Marijuana use amongst youth stable, but substance abuse admissions up
While marijuana use amongst youth remains stable, youth admission to substance abuse treatment facilities has increased, according to new research from Binghamton University, State University of New York.
Miesha Marzell, assistant professor of social work at Binghamton University, along with researchers at The University of Iowa, did a secondary analysis of data collected from every nationally funded substance abuse treatment facility in the United States from 2003-2013. The data covered admissions before and after major marijuana policies were enacted nationwide. The team's analysis showed that while marijuana use amongst youth has remained relatively unchanged, admissions to substance abuse treatment facilities has increased.
"Teens were being admitted to substance abuse treatment centers across the United States, but they were not necessarily indicating that their marijuana use was at a high-risk," said Marzell.
As to why numbers are up, Marzell says that it could be that people are seeing any kind of use as high-risk and want to make sure that, from a prevention standpoint, that they stay on top of it.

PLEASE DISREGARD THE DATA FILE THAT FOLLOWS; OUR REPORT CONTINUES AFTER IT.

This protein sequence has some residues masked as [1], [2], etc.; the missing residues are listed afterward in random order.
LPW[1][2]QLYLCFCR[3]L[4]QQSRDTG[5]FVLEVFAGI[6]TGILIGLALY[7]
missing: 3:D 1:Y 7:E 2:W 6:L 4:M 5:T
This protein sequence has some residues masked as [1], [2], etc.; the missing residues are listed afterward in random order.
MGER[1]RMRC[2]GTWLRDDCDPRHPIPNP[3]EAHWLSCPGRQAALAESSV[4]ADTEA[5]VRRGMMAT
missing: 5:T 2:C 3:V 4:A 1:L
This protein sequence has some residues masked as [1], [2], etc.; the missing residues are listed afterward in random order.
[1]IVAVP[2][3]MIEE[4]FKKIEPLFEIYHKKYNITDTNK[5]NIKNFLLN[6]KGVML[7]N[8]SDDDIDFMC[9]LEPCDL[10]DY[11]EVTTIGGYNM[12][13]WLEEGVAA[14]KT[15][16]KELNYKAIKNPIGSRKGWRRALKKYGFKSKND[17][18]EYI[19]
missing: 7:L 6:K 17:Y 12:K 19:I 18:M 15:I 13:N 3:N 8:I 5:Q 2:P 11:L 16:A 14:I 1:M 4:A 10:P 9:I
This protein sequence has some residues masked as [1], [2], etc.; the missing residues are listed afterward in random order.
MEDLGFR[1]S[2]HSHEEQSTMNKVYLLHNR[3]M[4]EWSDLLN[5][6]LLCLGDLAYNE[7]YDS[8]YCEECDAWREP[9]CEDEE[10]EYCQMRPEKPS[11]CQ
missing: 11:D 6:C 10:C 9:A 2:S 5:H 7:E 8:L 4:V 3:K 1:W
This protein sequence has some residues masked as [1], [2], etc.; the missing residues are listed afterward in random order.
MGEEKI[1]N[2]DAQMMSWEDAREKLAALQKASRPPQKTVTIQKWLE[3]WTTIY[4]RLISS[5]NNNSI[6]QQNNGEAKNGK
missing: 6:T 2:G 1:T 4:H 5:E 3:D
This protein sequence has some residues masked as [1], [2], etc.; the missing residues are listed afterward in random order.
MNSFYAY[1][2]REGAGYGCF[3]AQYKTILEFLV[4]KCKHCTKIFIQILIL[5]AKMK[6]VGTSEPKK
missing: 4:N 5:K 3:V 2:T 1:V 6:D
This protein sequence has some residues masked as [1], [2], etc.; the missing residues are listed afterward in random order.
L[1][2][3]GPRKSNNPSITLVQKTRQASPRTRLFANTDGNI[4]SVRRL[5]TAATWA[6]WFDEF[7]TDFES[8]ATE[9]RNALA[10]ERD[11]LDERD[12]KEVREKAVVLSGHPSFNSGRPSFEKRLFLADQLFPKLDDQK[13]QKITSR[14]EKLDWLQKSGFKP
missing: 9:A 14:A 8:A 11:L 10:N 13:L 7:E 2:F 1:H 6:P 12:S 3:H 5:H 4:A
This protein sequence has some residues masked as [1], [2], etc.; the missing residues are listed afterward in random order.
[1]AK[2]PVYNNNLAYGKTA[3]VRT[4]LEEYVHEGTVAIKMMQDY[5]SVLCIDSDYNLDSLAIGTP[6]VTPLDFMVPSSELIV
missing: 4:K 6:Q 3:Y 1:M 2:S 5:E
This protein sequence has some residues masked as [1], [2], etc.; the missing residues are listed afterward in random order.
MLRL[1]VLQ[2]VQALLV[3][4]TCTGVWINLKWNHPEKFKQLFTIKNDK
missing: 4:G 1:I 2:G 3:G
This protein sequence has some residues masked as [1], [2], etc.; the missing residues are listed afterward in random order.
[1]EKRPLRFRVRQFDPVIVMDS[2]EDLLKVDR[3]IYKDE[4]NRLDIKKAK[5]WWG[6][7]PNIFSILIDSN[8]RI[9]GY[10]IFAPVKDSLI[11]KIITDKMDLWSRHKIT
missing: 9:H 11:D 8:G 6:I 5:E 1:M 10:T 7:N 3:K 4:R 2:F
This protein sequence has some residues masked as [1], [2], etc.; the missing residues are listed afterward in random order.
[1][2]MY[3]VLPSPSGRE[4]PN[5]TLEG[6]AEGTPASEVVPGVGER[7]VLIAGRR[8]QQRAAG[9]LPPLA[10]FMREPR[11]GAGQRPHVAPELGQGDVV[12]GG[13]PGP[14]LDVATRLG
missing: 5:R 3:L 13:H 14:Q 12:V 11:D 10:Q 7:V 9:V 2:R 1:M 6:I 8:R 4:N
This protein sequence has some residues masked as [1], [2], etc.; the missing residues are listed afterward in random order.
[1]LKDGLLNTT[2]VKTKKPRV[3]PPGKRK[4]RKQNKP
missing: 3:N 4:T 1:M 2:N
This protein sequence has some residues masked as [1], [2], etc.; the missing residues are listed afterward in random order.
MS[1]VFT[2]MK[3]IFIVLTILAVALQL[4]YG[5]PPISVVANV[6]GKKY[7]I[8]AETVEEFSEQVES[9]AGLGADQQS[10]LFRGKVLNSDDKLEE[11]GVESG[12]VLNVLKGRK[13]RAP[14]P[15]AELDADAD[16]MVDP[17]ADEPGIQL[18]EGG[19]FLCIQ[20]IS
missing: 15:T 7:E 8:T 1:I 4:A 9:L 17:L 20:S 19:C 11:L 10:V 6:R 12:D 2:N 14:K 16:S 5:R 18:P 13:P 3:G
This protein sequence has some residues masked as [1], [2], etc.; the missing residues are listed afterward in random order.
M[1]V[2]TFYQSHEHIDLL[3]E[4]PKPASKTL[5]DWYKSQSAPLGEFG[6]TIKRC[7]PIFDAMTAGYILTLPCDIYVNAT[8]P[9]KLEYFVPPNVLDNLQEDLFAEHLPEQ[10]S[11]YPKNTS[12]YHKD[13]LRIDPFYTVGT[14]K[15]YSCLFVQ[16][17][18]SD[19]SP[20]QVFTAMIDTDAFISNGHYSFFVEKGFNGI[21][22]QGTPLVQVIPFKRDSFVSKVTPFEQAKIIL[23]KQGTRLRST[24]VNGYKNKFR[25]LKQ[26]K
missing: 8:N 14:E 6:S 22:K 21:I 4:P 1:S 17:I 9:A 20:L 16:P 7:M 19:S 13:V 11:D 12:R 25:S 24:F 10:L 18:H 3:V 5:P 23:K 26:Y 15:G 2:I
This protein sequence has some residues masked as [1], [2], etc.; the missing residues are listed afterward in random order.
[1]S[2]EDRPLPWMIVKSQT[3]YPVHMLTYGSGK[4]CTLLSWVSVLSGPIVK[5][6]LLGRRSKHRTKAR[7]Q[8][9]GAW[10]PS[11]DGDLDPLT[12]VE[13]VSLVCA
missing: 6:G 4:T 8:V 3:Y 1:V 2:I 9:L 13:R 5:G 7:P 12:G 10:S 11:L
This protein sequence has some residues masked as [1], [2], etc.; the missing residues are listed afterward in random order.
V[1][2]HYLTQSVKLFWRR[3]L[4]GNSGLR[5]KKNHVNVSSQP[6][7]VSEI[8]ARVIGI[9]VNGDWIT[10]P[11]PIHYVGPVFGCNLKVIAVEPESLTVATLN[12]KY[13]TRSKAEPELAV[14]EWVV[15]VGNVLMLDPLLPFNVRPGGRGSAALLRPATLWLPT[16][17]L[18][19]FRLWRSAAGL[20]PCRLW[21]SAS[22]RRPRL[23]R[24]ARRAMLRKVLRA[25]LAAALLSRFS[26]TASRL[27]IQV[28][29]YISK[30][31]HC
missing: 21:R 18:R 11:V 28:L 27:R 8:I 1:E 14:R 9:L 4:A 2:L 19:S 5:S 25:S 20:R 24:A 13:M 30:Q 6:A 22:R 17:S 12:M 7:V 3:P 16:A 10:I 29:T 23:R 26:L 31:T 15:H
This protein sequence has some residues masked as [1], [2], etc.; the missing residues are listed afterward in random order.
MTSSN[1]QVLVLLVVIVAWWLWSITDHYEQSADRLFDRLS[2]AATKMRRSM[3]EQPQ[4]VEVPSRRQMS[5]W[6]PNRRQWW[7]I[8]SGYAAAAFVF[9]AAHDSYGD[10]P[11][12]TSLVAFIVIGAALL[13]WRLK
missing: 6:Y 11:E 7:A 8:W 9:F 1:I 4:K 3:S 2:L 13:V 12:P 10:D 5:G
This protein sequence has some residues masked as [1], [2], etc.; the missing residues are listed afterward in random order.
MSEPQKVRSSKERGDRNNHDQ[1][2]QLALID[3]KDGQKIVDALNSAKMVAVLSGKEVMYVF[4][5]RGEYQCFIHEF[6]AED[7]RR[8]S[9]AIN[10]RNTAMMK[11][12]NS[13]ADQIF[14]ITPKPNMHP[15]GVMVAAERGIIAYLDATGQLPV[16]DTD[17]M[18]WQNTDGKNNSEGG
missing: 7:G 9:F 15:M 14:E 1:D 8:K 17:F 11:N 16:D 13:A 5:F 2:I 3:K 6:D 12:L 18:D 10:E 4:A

"As states legalize, it provides a different access to this drug. It could be that people are reporting any type of use now as risky, whereas before it wasn't on the minds of people as much," she said.
While Marzell notes that any marijuana that a youth does is illegal and high-risk, experimenting with one joint, for example, doesn't necessarily warrant substance abuse treatment. Marzell said that placing youth in substance abuse treatment unnecessarily can have negative impacts on their life trajectory, as they can be stigmatized.
"It might not be the best course of action for a drug behavior. If you get a splinter, you don't put a cast on; if you break your arm, you put a cast on. It's this overreaction. And it's also not a good use of funds, because treatment is expensive...We want to make sure that we're using all of our resources in an appropriate way," she said.
Marzell said that as marijuana laws continue to change around the country, more research needs to be conducted.
"I think that what needs to be done is more research on changing marijuana policies and youth behavior and outcomes specifically related to treatment. There needs to be more drug education, but substance abuse treatment might not necessarily be warranted," she said.
The paper, "Trends of Youth Marijuana Treatment Admissions: Increasing Admissions Contrasted with Decreasing Drug Involvement," was published in Substance Use & Misuse.